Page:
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Community leaders work to combat opioid addiction in Nevada

Opioid Prescribing Guidelines
AP Photo/Keith Srakocic, File

FILE - This June 17, 2019, file photo shows 5-mg pills of Oxycodone.

More than 20 years ago, in 1999, the rate of people who died of drug overdoses in Nevada and its neighboring state of California were roughly the same.

Then things began to change.

Numbers from the Centers for Disease Control show that by 2015, Nevada’s rate of overdose deaths was almost twice as high as California’s.

In 2020, Nevada’s rate was about 20% higher.

California was catching up. But we use California as a comparison because some presume drug abuse there is worse than in Nevada. The comparison demonstrates something quite different.

Recently, four pharmaceutical companies agreed in a settlement to pay $26 billion to 46 states.

Several programs in Nevada seek to help those in need and to make changes in law enforcement.

Ron Schnese, who is the community outreach specialist for Foundation For Recovery, said individuals can come to them directly for intramuscular and intranasal Narcan and naloxone.

Just last year, “we had given out 900 doses of Narcan, just at our trainings alone,” he said.

What’s causing the increase of overdoses? Schnese says the pandemic played a role, but it’s a “confluence of situations that brought us to this point. … Isolation is a major trigger. … Isolation tends to, shall we say, let the demon out of the head. Our thoughts can get run away with us.”

Most people are introduced to opioids in medical settings, he says.

“Opioids are not bad. They serve a purpose for people in chronic pain, they serve a purpose for a time. Now, if that is not monitored closely by the person’s prescriber, their primary care doctor, their pain management doctor, whoever they’re going to see, it’s easy for the dependence to be created and substance use disorder is able to follow that. And then you have someone who’s hooked on painkillers.”

Schnese said information is key to recovery.

“Community relations, less stigmatization for people with substance use disorder. You know, healthy, sober things for them to do. Here a foundation for recovery. That's one of the things we focus on is holistically, helping people heal not just for a recovery pathway, but also learning healthier coping mechanisms, practicing our therapies, helping them get back to work, helping them build their own community of support,” he said.

Andria Peterson is the executive director for Empowered, a program under Roseman University that targets opioid use disorder in pregnant and postpartum moms.

“Women of childbearing age in Nevada, from January of 2018 to November 2021, we saw a 9.5% increase in all drug-related overdose emergency room visits for women of childbearing age,” she said. “When we talk about neonatal abstinence syndrome, which is withdrawal that's coming, you know, from drug use that occurs during pregnancy.”

She said they use scoring systems and monitor their signs and symptoms of withdrawal in infants. From there, they treat as needed, but she says the infants in withdrawal do suffer otherwise.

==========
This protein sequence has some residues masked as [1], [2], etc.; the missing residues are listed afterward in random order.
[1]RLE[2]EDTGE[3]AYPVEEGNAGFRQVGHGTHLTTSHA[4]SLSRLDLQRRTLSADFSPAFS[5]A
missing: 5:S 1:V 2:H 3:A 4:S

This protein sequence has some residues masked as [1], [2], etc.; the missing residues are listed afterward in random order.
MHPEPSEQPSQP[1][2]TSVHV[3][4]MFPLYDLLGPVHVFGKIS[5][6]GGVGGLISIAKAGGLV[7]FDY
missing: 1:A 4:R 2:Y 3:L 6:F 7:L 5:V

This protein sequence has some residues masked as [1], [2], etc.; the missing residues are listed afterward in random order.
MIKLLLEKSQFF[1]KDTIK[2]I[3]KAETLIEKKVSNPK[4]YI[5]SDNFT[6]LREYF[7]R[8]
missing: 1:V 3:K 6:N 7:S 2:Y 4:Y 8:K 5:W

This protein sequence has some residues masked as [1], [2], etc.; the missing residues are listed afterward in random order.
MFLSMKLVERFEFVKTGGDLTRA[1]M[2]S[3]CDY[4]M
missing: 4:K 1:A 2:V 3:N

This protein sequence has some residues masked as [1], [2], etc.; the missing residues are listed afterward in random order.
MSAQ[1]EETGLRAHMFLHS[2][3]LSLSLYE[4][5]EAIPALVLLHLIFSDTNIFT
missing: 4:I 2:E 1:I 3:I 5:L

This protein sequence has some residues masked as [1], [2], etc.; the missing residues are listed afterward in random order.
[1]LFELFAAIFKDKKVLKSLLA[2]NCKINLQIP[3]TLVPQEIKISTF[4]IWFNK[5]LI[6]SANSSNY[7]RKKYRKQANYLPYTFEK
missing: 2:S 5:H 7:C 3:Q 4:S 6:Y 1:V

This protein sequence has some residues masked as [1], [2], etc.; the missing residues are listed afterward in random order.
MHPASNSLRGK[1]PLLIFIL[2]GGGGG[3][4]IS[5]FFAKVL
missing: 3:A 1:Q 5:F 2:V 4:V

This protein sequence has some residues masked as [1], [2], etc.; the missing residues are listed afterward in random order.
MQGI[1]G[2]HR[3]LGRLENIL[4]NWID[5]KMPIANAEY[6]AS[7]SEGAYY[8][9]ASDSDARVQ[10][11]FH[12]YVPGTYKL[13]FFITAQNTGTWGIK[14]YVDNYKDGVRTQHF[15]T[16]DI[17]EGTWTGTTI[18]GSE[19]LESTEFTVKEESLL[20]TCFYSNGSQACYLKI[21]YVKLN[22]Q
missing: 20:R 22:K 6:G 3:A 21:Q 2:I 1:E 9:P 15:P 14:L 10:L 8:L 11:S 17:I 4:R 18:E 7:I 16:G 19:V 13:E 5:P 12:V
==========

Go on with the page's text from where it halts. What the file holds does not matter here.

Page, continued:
Supporting the infants’ mothers is also a part of that help.

“It’s really important to really just look at substance use disorder as any type of a chronic disease state. And we all know, someone who has been recently diagnosed with diabetes, and you're looking at how overwhelming that can be to go to a dietitian and get your medications and learn how to use with medications. If you're on insulin, it's a lot,” she said. “And so, it's the same thing with substance use disorder, it's a lot to be able to navigate them. So Empowered specializes in helping these pregnant individuals navigate that recovery. We do an individualized comprehensive assessment, and we determine what their needs are. Because every single patient, every single woman, and family has a different set of needs.”

The help from Roseman is grant-funded and free to those who need it.

Drugs and alcohol are “too easy to obtain,” says Las Vegas attorney Jim Jimmerson, whose 25-year-old son died of a drug overdose in 2019. He’s also a board member for Victoria’s Voice Foundation.

"It irrevocably changes your life," he says about losing his son, who "was a beautiful boy. ... Where do you go from there? … I do think there are common signs. ... [My son] probably began alcohol abuse as a teenager, then moved into prescription medicine. It's all too easy to obtain."

He said parents should be present, and not afraid to talk to their children about substance abuse.

For more information on Victoria's Voice, click here. For more on Foundation for Recovery, click here. For Empowered Moms, click here.

Andria Peterson, executive director, EMPOWERED;  Jim Jimmerson, board member, Victoria’s Voice Foundation; Ron Schnese, community outreach specialist, Foundation For Recovery  

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Zachary Green is the Coordinating Producer and a Reporter for KNPR's State of Nevada Program. He reports on Clark County, minority affairs, health, real estate, business, and gardening. You'll occasionally hear Zachary Green reporting and fill-in hosting on the State of Nevada program.